All your resources at your fingertips.Learn More
'It seems to me that at para 60 of Re B (Lady Hale and Lord Toulson) do helpfully indicate a test when they said "the real question is whether the circumstances are such that this British child requires that protection". That has an echo in the words of Lord Sumption at para 87 where he referred to "... a pearl from which the courts should 'rescue' the child" ...'
A major source of information for practitioners and professional advisers dealing with legal...
This conference will provide you with a comprehensive update on the latest changes Copthorne Tara Hotel, Kensington, LONDON
'49. The courts having clearly held that the vulnerable adult jurisdiction is indistinguishable from the parens patriae jurisdiction in relation to children, it seems to me that exactly the same approach as that analysed and discussed by the Supreme Court in Re A and Re B should inform my approach to the present case. The jurisdiction based on nationality must apply no less to an adult than to a child. As Bennett J asked rhetorically in Re G (An Adult) (Mental Capacity: Court's Jurisdiction)  EWHC 2222 (Fam) at para 111 (quoted with obvious approbation by Munby J in Re SA at para 65):
"Why, then, should G, now an adult, be worse off than she would have been had the matters arisen if she was a child?"
50. If it is appropriate to extend the protection of this court to a British citizen abroad when that person is 17, it cannot be less appropriate to do so just because he attains 18 or 21 or, indeed, any other age. The focus must be upon whether the citizen requires that protection and upon the peril from which he may need to be rescued; not upon whether he happens to be above or below the age of 18. Further, although there is a statutory framework (including the provisions of EU Council Regulations) which regulate the exercise of jurisdiction in relation to children, there is none in relation to adults. I do not suggest that for that reason the court should be any less cautious or circumspect in relation to its exercise of the jurisdiction to protect adults rather than children, but there is no obvious reason why it should be even more so. Mr Scott-Manderson suggested in his final written schedule of balancing factors that the required caution is even greater in the case of an adult than of a child. When I asked why, he said because the use of the inherent jurisdiction based on nationality in the case of adults is very rare. It is; but just because it is very rare does not seem to me to require that even greater caution is required. "Great caution" or "extreme circumspection" means what it says, whether the person concerned is a child or an adult. To exhort even greater or more extreme caution or circumspection is, frankly, to succumb to hyperbole.'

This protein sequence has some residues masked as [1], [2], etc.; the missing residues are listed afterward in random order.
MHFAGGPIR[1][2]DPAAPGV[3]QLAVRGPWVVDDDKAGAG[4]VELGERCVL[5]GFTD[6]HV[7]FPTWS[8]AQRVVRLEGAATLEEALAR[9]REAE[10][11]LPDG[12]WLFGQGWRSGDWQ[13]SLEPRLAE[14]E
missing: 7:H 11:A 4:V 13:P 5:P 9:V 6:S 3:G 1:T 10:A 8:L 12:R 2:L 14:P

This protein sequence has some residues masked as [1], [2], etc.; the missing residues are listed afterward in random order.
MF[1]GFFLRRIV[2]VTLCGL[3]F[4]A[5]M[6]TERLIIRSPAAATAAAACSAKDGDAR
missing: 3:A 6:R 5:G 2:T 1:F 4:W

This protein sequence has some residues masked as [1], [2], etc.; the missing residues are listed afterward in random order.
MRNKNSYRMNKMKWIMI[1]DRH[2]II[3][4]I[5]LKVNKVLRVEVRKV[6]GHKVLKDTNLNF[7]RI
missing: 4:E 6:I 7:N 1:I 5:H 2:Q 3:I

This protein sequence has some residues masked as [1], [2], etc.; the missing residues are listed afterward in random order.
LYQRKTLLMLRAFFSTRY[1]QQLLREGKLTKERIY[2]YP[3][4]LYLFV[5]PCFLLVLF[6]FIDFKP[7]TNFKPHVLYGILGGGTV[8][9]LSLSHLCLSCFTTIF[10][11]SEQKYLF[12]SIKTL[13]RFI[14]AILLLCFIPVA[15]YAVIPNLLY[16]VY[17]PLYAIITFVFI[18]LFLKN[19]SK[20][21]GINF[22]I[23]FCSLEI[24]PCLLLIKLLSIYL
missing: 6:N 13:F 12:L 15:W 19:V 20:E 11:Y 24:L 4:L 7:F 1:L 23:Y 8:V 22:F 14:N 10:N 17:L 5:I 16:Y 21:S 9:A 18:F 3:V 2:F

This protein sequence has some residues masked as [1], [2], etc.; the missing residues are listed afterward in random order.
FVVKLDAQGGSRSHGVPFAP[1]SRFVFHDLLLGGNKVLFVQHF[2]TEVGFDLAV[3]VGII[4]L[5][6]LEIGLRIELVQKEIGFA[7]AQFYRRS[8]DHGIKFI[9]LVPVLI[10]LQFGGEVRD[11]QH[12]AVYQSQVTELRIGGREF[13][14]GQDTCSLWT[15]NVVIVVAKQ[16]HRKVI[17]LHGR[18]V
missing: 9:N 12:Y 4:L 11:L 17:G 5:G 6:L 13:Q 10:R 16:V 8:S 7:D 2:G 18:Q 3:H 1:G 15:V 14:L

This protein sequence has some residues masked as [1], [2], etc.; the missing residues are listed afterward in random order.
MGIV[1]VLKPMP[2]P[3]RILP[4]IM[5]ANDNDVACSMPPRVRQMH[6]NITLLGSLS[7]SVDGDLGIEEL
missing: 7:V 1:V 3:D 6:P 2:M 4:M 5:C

'crystal clear that, apart from requiring her attendance before me at that hearing, if she has indeed voluntarily returned to Wales and England, I do not make any order whatsoever against Amina herself. The purpose is not to order her to do anything at all. Rather, it is to create conditions in which she, as an adult of full capacity, can exercise and implement her own independent free will and freedom of choice. To that end, I will give further consideration with counsel after this judgment to what mechanism can now be established to enable her freely to state, if that be her own free decision and choice, that she does not now wish to avail herself of the opportunity provided by my decision and this order to return to Wales or England.'